Religious Extremism in Pakistan: A Christian Response

Introduction

Since 9/11, hardly a day goes by without some religiously motivated act of extremism. According to the Center for the Study of Global Christianity at Gordon-Conwell Theological Seminary, religious extremism worldwide claims nearly 100,000 Christian lives annually. Since the 1980s, Sunni Islamic extremism has been on the rise in Pakistan, where the tiny Christian community has suffered tremendously. In Pakistan, religious extremism is not limited to extremist organizations; it also exists on individual, group, and institutional levels.

Charles S. Liebman, Israeli Professor of Political Studies at Bar-Ilan University, has identified three dimensions of religious extremism, all easily observable in Pakistan today: (1) the expansion and imposition of religious laws, (2) harsh attitudes toward those who do not accept extremist norms, and (3) the rejection of cultural forms and values alien to the religious tradition (“Extremism as a Religious Norm” 1983). Faced with these realities, the Christian community of Pakistan must choose how to respond. Perhaps the most extreme response of all is to follow Christ, no matter the cost.

Impact of Religious Extremism on Christians

Pakistani minorities, including Christians, have felt betrayed as each successive government fails to honor the promises made by the nation’s founder, Mohammad Ali Jinnah, of equality and freedom of religion. At the time of the nation’s founding in 1947, 60% of the Pakistani population were Muslims and 40% were religious minorities. However, almost 70 years later, religious minorities have been reduced from 40% to less than 4%.

In Muslim-majority nations, religion is an all-pervasive force informing and undergirding every part of life. Thus, religious extremism reaches every sphere of Pakistani society, from educational institutions and legal systems to social realities.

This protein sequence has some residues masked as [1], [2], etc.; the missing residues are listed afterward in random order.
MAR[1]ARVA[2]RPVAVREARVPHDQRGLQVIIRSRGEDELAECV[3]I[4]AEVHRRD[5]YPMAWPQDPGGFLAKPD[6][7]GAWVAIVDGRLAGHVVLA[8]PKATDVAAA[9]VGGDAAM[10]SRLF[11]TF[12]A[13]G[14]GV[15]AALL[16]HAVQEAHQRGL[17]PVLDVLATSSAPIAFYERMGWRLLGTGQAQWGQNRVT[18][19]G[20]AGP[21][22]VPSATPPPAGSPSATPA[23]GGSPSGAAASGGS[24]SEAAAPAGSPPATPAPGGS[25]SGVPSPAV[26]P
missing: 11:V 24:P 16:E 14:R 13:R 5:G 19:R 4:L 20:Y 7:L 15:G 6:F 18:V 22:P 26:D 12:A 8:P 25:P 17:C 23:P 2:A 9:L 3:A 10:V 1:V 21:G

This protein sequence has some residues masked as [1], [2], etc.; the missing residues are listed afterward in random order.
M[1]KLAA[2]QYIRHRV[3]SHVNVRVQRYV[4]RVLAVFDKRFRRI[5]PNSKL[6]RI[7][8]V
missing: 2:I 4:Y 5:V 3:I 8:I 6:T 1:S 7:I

In Muslim-majority nations, religion is an all-pervasive force informing and undergirding every part of life. Thus, religious extremism reaches every sphere of Pakistani society, from educational institutions and legal systems to social realities.

In the 1980s, General Zia al-Haqq led a program of Islamization that has profoundly shaped contemporary Pakistan. Educational curricula promoted an extreme version of Islam. Books were often overtly anti-Christian, and Christians regularly suffered humiliation from their teachers and fellow students.

Pakistan’s Constitution now requires the Islamization of existing laws, and stipulates that new legislation must be in accordance with the Qur’ān and the Sunnah. The Constitution also limits non-Muslims from governmental involvement. In 1993, the Supreme Court of Pakistan ruled that the Constitutional rights of minorities in the Constitution are contingent upon their conformity to the injunctions of Islam.

Religious extremism is also reflected in Pakistan’s anti-blasphemy laws, which prescribe life imprisonment for desecrating the Qur’an and a mandatory death sentence for insulting Muhammad. Many Christians have been falsely accused of blasphemy, arrested, and imprisoned or killed.

Religiously motivated persecution has become so prevalent that a Pew Research Center report named Pakistan one of the five most hostile nations for religious minorities. The cases against Sawan Masih and Asia Bibi, who have each received death sentences under anti-blasphemy laws, have garnered international attention, but mob justice against the falsely accused has taken many lives. As Frank Crimi observes in a 2012 article for FrontPage Magazine, “Pakistani Muslims believe killing a blasphemous person earns a heavenly reward, a holy perk that may help explain why at least 30 Christians accused of blasphemy since 2009 have been killed by mobs of Islamist vigilantes.” Furthermore, suicide bombings in Peshawar (2013) and Lahore (2014) have killed more than 120 and have injured hundreds more.